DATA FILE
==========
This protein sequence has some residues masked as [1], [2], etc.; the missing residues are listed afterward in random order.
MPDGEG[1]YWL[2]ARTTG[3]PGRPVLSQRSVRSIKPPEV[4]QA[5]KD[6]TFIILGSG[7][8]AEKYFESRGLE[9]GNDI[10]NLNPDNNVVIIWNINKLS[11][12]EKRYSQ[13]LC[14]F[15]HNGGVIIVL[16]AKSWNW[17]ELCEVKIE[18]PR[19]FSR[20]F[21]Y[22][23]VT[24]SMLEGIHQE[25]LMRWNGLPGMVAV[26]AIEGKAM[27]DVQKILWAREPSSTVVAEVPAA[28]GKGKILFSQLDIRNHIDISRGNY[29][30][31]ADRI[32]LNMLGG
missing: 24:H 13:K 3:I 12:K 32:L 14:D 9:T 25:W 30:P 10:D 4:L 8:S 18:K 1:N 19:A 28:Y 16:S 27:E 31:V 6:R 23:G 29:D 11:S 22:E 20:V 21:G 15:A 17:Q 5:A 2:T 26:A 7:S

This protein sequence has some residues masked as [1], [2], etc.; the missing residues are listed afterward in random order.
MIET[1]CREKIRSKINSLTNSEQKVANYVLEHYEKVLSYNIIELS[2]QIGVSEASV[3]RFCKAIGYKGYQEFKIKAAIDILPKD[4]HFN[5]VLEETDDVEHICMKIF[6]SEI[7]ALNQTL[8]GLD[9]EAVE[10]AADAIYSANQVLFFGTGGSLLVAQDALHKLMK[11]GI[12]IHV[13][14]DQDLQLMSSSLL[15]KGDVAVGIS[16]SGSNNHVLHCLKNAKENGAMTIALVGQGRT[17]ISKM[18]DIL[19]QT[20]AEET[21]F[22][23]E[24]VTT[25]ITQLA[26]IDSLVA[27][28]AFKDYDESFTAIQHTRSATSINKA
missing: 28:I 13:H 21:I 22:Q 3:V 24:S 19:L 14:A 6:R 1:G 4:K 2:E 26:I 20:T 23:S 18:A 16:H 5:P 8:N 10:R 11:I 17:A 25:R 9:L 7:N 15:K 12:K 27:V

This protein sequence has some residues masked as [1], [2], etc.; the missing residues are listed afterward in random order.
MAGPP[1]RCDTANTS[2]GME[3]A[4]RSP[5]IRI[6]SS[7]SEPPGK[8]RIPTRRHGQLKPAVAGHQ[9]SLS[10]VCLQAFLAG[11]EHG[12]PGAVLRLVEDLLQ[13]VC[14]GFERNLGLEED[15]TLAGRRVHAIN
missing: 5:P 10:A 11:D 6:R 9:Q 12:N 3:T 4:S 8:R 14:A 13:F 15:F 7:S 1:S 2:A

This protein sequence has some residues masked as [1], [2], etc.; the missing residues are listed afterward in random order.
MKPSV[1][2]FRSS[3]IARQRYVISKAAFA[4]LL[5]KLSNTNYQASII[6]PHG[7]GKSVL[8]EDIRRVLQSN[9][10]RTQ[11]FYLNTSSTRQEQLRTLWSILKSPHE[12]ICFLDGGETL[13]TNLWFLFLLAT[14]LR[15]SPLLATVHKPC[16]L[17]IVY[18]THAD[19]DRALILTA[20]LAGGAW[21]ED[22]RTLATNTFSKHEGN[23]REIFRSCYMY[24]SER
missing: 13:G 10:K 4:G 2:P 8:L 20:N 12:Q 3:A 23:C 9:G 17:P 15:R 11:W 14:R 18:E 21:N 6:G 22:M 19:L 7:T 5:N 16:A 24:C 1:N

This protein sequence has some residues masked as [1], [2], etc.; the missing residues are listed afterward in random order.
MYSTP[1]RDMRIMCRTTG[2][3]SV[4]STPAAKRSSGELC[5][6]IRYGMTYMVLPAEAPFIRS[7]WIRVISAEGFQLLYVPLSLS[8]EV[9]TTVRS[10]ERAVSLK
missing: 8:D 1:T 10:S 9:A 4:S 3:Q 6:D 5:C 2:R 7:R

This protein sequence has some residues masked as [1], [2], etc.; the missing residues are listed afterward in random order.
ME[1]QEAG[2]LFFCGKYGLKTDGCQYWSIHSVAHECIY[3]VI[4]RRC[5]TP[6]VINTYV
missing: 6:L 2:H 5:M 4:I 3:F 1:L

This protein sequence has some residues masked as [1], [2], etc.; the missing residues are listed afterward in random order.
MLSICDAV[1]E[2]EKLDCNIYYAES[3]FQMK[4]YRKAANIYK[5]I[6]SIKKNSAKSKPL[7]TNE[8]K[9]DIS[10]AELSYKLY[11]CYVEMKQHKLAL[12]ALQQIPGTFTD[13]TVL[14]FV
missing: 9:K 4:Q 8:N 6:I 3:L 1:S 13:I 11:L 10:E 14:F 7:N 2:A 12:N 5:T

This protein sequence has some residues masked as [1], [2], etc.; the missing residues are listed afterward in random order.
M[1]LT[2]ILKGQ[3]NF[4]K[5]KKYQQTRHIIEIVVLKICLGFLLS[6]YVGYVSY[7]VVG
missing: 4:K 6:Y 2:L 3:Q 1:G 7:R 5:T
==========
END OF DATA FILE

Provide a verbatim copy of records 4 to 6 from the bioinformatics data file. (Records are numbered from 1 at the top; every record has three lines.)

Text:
This protein sequence has some residues masked as [1], [2], etc.; the missing residues are listed afterward in random order.
MKPSV[1][2]FRSS[3]IARQRYVISKAAFA[4]LL[5]KLSNTNYQASII[6]PHG[7]GKSVL[8]EDIRRVLQSN[9][10]RTQ[11]FYLNTSSTRQEQLRTLWSILKSPHE[12]ICFLDGGETL[13]TNLWFLFLLAT[14]LR[15]SPLLATVHKPC[16]L[17]IVY[18]THAD[19]DRALILTA[20]LAGGAW[21]ED[22]RTLATNTFSKHEGN[23]REIFRSCYMY[24]SER
missing: 13:G 10:K 4:G 2:P 8:L 20:N 12:Q 3:A 23:C 9:G 17:P 15:R 11:W 14:R 18:E 21:N 6:G 22:M 19:L 7:T 5:N 16:A 24:C 1:N

This protein sequence has some residues masked as [1], [2], etc.; the missing residues are listed afterward in random order.
MYSTP[1]RDMRIMCRTTG[2][3]SV[4]STPAAKRSSGELC[5][6]IRYGMTYMVLPAEAPFIRS[7]WIRVISAEGFQLLYVPLSLS[8]EV[9]TTVRS[10]ERAVSLK
missing: 8:D 1:T 10:S 9:A 4:S 3:Q 6:D 5:C 2:R 7:R

This protein sequence has some residues masked as [1], [2], etc.; the missing residues are listed afterward in random order.
ME[1]QEAG[2]LFFCGKYGLKTDGCQYWSIHSVAHECIY[3]VI[4]RRC[5]TP[6]VINTYV
missing: 6:L 2:H 5:M 4:I 3:F 1:L